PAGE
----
By the way, if you're shy like me, but just happen to talk to a coworker or someone you can have a casual conversation with, you'd be surprised to find out how many people you know also get panic attacks, (usually us males), especially when we deal with doctors.

Male response: "Oh, yeah, my blood pressure shoots right up when I see the doctor. I also get panic attacks!"
Female response: "Well, put on your big boy pants and stop being such a baby!"
 
Joined
Aug 8, 2018
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#10
Larry-welcome. I have to correct you on one thing, not all females would respond for you to put your big boy pants on. Some of us females also have panic attacks too. ;) I, too, am almost your age and have been dealing with anxiety over health issues...mostly heart issues, so I understand everything you wrote.
 

triceps

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Aug 7, 2018
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#11
Welcome Larry. I've actually found women to try to be more understanding of my anxiety disorder. Like you, being a young 66 years old, age infuses more physical variables into our anxiety. I have much less mental energy to fight the battle. But again welcome, this is a nice, safe, compassionate place to express the frustrations of our conditions with folks who have a clue what we're dealing with.
 

LarryH3

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Mar 16, 2019
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#12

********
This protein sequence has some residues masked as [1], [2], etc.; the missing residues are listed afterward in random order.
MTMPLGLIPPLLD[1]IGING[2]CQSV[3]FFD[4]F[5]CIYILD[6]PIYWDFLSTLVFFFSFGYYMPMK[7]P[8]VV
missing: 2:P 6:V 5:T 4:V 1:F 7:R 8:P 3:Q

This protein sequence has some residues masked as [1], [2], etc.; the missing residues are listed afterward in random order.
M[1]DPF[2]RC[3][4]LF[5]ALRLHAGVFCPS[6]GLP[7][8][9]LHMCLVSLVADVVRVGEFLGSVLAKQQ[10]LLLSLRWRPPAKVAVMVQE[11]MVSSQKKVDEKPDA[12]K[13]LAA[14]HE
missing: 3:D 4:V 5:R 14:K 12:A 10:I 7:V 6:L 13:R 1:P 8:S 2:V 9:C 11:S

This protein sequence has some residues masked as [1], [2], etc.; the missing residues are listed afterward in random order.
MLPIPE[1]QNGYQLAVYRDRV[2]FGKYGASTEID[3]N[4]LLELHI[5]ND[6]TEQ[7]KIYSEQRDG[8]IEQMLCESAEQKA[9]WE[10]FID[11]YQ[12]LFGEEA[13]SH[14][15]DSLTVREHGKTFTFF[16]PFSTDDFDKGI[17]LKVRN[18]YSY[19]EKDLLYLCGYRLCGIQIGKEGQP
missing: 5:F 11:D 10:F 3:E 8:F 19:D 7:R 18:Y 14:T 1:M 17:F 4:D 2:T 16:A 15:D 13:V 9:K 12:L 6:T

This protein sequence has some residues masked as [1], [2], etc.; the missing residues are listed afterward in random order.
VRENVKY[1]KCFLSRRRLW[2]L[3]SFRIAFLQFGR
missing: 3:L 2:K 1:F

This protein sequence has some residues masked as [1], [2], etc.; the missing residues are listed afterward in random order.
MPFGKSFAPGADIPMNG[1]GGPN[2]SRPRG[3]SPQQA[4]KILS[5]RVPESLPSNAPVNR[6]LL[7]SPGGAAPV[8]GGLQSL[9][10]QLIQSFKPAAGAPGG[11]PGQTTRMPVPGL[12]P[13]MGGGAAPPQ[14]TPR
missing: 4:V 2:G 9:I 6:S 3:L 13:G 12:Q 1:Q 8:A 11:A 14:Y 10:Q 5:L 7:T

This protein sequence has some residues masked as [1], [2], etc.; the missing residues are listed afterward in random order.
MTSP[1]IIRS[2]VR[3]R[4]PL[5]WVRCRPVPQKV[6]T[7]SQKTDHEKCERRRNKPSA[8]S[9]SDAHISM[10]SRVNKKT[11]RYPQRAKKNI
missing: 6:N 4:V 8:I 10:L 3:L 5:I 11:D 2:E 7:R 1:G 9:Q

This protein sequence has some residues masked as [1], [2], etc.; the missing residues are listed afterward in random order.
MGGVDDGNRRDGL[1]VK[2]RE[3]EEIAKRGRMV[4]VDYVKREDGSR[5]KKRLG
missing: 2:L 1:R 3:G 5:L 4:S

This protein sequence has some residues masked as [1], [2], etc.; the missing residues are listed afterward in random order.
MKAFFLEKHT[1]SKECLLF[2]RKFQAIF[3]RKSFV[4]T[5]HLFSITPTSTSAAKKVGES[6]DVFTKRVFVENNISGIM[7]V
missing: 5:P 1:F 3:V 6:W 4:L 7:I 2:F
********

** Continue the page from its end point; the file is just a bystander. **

Knowing full well the dangers of speaking in generalities about large groups of people, I did it anyway, so I apologize for that perhaps unfair statement about women vs. men. It just happened to be my experience, and yet I have at least two women in my life who were very supportive. I am grateful for the strong women in my life (they all seem stronger than me most of the time), even the one who told me to "put my big boy pants on". (It was done with love.)
 

triceps

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#13
No need to apologize Larry. You'll know it's love when they say "take those big boy pants off".
 
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#15
Hey Larry. Sorry that co-worker was such a bitch. (assuming this was a real conversation?) But I wouldn't think all women are like that or anything, even though it is true that women tend to respond favoritely to confidence. Many women are as compassionate as they are biologically wired to want an 'alpha male', so it's often kind of a complicated mixture between wanting us to 'man up' and being understanding. (and of course, some people are just plain cruel and it doesn't really have anything to do with their gender.) Also there's the thing that women are socially pressured to be nice/motherly like that whereas men are not, so it might stand out more when a woman isn't very sensitive to your feelings.

I have discovered that focusing on my breathing helps. And objectively gauging just how serious my symptoms really are. Pay attention to nothing else but your breath, slow your breathing down etc and that should help calm you down naturally. (its way easier to tell somebody else to do this then always be good at practicing it myself but such is life eh)